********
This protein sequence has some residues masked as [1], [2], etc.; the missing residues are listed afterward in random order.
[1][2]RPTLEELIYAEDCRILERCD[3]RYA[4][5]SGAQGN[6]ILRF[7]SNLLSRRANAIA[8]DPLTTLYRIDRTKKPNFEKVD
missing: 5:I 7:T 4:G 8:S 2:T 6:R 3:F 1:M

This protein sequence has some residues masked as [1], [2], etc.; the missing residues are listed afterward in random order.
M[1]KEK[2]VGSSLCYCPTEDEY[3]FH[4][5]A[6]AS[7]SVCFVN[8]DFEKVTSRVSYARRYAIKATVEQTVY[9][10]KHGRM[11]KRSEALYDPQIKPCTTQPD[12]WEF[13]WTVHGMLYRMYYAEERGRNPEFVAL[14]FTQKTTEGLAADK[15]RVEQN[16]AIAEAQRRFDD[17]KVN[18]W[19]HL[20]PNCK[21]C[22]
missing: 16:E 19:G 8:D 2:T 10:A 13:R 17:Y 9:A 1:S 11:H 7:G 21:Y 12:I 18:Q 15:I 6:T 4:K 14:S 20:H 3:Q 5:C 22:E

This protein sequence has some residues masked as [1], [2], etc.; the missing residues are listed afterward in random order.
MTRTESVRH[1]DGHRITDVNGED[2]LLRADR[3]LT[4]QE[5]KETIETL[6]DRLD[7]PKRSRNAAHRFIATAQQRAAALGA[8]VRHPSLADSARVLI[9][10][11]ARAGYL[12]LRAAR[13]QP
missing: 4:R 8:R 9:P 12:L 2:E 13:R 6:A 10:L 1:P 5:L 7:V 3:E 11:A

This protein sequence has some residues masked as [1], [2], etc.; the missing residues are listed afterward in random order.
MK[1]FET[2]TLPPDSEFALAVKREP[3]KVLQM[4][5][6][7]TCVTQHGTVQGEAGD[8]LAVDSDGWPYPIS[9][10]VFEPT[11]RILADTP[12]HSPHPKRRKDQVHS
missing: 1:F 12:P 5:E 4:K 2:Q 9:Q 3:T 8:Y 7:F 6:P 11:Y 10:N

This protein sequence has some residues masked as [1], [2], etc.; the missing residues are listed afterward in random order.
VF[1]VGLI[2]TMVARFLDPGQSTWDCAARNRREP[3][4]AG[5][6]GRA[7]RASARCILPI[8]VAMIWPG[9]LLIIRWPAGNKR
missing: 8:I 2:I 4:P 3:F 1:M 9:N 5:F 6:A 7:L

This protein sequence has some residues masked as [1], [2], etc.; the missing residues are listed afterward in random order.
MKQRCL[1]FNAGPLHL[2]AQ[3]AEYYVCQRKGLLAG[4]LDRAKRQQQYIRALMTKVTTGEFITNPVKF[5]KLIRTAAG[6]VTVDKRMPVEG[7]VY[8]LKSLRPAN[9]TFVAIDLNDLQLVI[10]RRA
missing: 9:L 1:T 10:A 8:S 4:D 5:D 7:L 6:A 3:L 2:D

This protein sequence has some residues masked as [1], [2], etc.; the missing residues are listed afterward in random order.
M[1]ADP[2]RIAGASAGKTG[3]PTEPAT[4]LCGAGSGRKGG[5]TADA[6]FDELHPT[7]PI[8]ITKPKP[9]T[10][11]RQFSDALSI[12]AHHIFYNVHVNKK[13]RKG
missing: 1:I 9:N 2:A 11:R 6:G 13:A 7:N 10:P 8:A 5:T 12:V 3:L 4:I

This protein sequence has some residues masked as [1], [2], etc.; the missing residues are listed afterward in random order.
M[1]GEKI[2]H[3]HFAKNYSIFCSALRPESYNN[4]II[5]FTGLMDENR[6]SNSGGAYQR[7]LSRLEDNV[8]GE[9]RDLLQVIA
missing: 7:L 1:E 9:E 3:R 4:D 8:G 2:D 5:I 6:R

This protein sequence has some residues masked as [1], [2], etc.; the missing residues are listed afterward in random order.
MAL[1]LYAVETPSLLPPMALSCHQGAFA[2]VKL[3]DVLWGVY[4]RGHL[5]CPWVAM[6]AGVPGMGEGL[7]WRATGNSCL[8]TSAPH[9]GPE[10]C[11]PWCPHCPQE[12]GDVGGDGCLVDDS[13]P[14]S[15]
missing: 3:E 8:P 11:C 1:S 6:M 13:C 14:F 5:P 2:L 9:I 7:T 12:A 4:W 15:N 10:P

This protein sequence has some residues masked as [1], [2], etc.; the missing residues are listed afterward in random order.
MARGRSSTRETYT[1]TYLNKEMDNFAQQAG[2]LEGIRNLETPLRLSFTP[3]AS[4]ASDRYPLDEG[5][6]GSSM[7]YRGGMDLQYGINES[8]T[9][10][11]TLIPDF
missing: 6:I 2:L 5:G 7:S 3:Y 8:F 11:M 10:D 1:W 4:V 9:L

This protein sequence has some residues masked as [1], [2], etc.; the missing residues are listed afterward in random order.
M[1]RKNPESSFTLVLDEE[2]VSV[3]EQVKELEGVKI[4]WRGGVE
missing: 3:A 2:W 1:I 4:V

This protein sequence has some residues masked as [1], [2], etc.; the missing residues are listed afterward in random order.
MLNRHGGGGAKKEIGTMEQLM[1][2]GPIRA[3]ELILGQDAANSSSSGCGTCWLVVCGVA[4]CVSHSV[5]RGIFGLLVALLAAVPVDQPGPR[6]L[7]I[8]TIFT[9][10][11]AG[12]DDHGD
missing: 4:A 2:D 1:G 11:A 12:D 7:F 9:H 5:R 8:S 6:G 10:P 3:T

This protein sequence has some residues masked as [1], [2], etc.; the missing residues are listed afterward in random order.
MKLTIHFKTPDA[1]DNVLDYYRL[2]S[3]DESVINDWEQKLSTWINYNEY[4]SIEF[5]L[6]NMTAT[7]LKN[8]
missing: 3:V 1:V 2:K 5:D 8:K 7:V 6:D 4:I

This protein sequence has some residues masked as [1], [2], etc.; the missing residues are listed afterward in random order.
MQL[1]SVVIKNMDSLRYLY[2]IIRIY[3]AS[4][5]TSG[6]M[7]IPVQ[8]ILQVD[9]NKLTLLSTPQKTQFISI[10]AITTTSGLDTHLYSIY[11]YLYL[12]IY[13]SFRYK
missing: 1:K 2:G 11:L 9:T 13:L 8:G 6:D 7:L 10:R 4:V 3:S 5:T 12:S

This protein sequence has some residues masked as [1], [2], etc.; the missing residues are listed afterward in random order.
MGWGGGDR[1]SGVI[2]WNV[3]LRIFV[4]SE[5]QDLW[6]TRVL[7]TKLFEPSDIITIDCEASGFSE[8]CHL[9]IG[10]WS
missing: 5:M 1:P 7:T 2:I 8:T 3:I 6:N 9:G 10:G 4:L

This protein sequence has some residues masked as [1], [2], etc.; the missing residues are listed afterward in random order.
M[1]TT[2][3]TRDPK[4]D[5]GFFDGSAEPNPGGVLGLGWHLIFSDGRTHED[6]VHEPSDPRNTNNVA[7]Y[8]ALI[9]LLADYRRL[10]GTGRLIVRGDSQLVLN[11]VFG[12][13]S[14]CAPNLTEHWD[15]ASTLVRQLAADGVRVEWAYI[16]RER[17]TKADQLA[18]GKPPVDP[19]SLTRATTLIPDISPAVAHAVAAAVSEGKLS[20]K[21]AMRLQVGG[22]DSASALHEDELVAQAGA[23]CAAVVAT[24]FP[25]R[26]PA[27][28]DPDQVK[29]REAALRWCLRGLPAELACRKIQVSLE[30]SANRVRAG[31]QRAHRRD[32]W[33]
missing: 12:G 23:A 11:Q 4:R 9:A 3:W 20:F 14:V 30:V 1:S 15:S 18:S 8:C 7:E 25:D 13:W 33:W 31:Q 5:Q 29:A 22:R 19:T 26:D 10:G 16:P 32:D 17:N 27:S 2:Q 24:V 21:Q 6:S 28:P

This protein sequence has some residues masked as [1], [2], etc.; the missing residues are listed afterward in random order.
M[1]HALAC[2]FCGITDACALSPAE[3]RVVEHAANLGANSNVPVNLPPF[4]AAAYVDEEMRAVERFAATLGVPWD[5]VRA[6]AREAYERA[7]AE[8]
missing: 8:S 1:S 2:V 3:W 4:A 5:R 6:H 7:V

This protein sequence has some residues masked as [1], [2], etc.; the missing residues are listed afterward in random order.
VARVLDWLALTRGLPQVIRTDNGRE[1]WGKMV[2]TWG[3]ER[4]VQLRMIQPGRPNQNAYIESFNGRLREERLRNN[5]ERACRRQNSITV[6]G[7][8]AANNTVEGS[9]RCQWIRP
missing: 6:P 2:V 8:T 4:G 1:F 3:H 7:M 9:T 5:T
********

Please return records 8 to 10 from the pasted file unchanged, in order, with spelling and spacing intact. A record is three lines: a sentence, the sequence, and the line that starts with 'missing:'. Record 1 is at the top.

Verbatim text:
This protein sequence has some residues masked as [1], [2], etc.; the missing residues are listed afterward in random order.
M[1]GEKI[2]H[3]HFAKNYSIFCSALRPESYNN[4]II[5]FTGLMDENR[6]SNSGGAYQR[7]LSRLEDNV[8]GE[9]RDLLQVIA
missing: 7:L 1:E 9:E 3:R 4:D 8:G 2:D 5:I 6:R

This protein sequence has some residues masked as [1], [2], etc.; the missing residues are listed afterward in random order.
MAL[1]LYAVETPSLLPPMALSCHQGAFA[2]VKL[3]DVLWGVY[4]RGHL[5]CPWVAM[6]AGVPGMGEGL[7]WRATGNSCL[8]TSAPH[9]GPE[10]C[11]PWCPHCPQE[12]GDVGGDGCLVDDS[13]P[14]S[15]
missing: 3:E 8:P 11:C 1:S 6:M 13:C 14:F 5:P 2:L 9:I 7:T 12:A 4:W 15:N 10:P

This protein sequence has some residues masked as [1], [2], etc.; the missing residues are listed afterward in random order.
MARGRSSTRETYT[1]TYLNKEMDNFAQQAG[2]LEGIRNLETPLRLSFTP[3]AS[4]ASDRYPLDEG[5][6]GSSM[7]YRGGMDLQYGINES[8]T[9][10][11]TLIPDF
missing: 6:I 2:L 5:G 7:S 3:Y 8:F 11:M 10:D 1:W 4:V 9:L